Holy cow: as Hindu nationalism surges in India, cows are protected but minorities not so much

Members of the Hindu Yuva Vahini, a far-right vigilante group in Uttar Pradesh state, India. Cathal McNaughton/Reuters

Indolent Indian cows sitting or eating on the busiest roads of the country’s cities are common sights for anyone who has ever visited the subcontinent.

Today, this mammal is at the centre of the country’s increasingly violent social upheaval. In the name of defending Hindu values, vigilante mobs are lynching and killing people suspected of eating or trading cows, and the country’s openly hindutva, or “Hindu-first”, government has done little to stop them.

In fact, on April 25, the right-wing ruling Bharatiya Janata Party (BJP), proposed a measure to identify cows using an electronic ID system similar to the one deployed in 2012 to identify all Indian citizens. Welcome to Indian “meat politics”.

Cows are sacred for many Hindus, yet India is also one of the largest beef exporters in the world. Marco Zanferrari/Flickr, CC BY

Holy cow

Cows are considered sacred in certain interpretations of Hindu philosophy. But some academics, such as the retired Delhi University historian Dwijendra Narayan Jha, have debunked the myth of the absolutely “holy cow”.

That did not prevent a mob from murdering a 55-year-old Rajasthan dairy farmer, Pehlu Khan. In the April 6 incident captured on video and widely viewed on social media, vigilantes brutally thrashed him and the other Muslims traders, ostensibly for transporting cattle.

The Hindu trailer driver, however, was allowed to leave safely, casting doubt on the real aim of this cow vigilantism.

Rajasthan’s home minister, Gulab Chand Kataria, defended the act, saying that “the cow protectors [did] a good job by protecting cows from smuggling”. He refused to label Khan’s death a murder, blaming “both sides” for the violence.

Police reports are in fact often filed against the victims of such attacks, charging them with killing or possessing cows.

And, in March, a vigilante mob set fire to three meat shops in Hathras, a district in western Uttar Pradesh.

The rise of the yogi

Such attacks on religious minorities have increased across India since Narendra Modi was elected prime minister in 2014, backed by the Hindu nationalist BJP. And it has happened even though he assured Indian citizens that minorities would be protected, and people who voted for him believed him.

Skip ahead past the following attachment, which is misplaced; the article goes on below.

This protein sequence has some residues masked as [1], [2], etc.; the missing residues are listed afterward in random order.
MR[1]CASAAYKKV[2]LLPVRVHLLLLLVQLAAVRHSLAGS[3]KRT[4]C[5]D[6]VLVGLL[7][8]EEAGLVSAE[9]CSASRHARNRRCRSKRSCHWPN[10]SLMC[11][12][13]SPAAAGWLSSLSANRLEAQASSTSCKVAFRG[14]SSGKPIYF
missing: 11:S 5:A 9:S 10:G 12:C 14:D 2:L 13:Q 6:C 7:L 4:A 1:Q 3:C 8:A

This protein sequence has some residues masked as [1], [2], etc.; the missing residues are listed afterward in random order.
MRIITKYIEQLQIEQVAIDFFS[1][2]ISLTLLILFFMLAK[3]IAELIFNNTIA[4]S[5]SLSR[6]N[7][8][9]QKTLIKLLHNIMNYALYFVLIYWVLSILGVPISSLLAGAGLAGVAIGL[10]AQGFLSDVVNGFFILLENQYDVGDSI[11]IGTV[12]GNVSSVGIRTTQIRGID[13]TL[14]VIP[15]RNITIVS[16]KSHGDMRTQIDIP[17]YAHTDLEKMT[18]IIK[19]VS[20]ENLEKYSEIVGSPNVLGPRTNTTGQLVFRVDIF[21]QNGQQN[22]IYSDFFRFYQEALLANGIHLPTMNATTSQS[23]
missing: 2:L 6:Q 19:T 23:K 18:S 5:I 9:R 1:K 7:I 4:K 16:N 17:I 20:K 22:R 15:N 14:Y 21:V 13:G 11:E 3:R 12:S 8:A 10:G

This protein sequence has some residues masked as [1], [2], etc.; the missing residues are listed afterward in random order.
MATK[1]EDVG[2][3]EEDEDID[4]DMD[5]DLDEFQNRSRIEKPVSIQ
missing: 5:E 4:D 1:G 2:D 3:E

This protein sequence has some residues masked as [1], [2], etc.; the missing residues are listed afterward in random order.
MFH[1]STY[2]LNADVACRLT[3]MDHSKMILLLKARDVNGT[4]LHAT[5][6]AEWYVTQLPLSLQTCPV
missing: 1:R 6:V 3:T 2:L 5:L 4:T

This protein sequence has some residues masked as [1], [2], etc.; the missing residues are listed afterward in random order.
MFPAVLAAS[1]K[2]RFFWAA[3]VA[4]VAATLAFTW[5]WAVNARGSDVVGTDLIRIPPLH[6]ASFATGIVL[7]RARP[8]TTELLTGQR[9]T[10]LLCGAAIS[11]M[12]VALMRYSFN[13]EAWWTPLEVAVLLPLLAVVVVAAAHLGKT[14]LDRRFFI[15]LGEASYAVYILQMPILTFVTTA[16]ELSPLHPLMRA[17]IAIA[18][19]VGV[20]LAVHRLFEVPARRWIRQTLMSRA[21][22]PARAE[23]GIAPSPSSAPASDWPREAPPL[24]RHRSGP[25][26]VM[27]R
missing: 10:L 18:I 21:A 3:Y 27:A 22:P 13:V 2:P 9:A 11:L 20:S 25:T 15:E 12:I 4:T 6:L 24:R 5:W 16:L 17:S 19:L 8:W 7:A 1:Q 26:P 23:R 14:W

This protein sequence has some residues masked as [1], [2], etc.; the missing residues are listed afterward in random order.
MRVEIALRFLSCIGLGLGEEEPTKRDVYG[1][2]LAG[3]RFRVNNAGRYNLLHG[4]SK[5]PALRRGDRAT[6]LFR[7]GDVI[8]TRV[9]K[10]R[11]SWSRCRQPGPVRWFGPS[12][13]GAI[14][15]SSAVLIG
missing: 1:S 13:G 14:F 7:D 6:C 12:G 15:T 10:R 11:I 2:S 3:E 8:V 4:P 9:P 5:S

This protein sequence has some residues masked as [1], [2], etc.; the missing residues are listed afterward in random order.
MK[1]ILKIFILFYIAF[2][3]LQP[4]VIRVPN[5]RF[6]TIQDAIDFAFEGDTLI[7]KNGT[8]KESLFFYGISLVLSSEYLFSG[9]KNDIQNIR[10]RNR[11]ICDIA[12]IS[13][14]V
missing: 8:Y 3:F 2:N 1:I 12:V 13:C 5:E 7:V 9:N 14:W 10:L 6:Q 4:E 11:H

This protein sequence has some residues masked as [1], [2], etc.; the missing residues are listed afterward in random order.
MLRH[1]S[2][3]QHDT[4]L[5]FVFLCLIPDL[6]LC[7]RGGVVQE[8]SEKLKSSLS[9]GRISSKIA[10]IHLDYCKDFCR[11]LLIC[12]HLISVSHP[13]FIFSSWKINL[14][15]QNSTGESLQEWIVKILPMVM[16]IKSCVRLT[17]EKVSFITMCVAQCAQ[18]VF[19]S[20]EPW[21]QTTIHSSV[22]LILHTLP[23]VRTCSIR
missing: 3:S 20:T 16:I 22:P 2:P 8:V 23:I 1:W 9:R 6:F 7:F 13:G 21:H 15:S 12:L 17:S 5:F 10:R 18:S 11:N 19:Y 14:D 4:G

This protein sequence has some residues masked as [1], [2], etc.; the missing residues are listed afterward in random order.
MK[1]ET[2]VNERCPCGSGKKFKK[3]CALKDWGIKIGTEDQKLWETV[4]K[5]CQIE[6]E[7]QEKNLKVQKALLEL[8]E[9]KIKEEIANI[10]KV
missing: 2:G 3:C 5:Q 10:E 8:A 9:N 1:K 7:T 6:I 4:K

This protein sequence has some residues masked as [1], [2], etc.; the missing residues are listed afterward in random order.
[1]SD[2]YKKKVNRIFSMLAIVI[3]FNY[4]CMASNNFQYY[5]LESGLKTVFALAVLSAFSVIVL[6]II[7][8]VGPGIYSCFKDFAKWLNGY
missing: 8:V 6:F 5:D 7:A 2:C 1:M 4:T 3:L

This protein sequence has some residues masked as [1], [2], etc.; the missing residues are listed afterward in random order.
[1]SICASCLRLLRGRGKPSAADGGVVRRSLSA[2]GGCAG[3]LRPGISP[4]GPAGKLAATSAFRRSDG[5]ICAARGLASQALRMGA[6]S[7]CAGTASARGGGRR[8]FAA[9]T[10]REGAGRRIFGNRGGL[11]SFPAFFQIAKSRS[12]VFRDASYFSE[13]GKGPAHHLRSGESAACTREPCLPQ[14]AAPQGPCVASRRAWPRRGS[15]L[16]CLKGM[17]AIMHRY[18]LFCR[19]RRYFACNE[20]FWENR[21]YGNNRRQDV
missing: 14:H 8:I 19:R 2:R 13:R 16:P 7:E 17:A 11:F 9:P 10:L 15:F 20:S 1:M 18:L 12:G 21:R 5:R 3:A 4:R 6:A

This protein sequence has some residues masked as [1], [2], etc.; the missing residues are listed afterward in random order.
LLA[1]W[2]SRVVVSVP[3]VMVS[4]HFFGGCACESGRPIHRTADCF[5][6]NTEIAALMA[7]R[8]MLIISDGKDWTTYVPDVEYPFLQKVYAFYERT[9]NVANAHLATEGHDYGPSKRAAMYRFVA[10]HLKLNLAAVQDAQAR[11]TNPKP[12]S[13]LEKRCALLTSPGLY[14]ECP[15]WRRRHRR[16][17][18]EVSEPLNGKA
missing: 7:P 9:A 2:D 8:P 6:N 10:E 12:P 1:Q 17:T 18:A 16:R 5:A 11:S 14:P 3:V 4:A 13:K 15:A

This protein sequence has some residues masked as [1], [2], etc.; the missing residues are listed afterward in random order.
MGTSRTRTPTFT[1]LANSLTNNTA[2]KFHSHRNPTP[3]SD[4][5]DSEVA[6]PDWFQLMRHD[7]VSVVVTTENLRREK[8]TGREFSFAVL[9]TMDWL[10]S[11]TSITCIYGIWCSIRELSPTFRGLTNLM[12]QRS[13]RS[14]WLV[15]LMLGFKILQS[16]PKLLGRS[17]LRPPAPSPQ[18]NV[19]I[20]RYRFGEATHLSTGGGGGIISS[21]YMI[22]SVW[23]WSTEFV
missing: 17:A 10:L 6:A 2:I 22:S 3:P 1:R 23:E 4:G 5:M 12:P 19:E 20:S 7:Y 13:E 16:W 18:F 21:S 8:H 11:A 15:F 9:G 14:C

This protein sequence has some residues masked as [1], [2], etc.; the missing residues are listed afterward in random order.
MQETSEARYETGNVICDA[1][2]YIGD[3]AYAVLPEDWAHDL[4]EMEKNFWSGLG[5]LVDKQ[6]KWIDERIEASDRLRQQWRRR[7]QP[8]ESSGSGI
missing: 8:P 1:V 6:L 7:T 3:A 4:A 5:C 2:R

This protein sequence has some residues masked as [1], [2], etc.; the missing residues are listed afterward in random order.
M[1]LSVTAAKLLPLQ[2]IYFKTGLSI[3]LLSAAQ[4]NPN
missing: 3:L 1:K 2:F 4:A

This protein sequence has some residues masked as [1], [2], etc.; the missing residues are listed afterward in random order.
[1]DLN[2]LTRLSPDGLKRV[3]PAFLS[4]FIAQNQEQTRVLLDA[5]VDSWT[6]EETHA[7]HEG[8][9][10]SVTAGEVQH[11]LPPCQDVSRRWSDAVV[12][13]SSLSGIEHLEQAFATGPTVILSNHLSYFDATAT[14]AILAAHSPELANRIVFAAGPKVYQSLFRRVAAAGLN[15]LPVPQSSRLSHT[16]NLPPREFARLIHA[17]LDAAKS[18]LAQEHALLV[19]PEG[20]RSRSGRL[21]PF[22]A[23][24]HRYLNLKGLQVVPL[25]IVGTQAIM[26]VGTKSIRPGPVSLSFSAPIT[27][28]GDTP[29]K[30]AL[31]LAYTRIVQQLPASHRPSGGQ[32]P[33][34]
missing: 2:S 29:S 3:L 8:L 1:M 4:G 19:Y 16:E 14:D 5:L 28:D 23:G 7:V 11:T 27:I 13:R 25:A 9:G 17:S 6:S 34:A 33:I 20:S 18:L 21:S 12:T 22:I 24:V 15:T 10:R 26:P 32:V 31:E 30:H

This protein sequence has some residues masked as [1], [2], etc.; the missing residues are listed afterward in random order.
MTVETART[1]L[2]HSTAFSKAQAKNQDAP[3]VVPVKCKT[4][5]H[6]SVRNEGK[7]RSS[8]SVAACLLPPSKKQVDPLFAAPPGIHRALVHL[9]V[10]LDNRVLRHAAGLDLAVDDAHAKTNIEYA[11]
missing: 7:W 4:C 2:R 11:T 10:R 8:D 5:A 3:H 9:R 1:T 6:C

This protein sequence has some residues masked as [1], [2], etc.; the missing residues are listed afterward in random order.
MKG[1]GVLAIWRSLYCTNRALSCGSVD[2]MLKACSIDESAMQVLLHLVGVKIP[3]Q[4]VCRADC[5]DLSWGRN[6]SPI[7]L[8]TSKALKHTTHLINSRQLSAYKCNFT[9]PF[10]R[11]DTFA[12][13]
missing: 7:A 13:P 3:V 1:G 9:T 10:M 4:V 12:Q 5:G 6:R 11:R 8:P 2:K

Today, the country’s Muslim population are uneasy.

According to the last census, from 2011, 14% of Indians are Muslim, and nearly 80% report being Hindu. Other minority religions include Christianity, Sikhism, Buddhism and Jainism.

In March, the electoral victory of Yogi Adityanath as chief minister of Uttar Pradesh, a heavily Muslim state in the north, sent a strong signal to India’s minorities and defenders of the country’s constitutionally enshrined secularism.

Newly-elected chief minister of Uttar Pradesh, Yogi Adityanath, is a Hindu extremist. Pawan Kumar/Reuters

Adityanath is a firebrand Hindu priest who has obliged his own ministers to meet for hours, almost without sleeping, and to follow strict ascetic and monastic rules. He once said that people opposing Surya Namaskar (a yoga pose) “should drown themselves in the sea”.

His extremist movement, Hindu Yuvu Vahini (Hindu Youth Organisation), has long been controversial. In 2005, it was accused of instigating communal tensions; and it’s dubbed the Aligarh Muslim University “a nursery of terrorism”.

Adityanath is also known for his strident anti-minority rhetoric. In 2015, he compared the world famous Bollywood actor Shah Rukh Khan to Pakistani terrorist leader Hafiz Saeed. And last year he claimed that Mother Teresa was part of a conspiracy to “christianise” India.

In January, Adityanath suggested that Donald Trump’s proposed immigration ban on Muslims entering the United States should be replicated in India.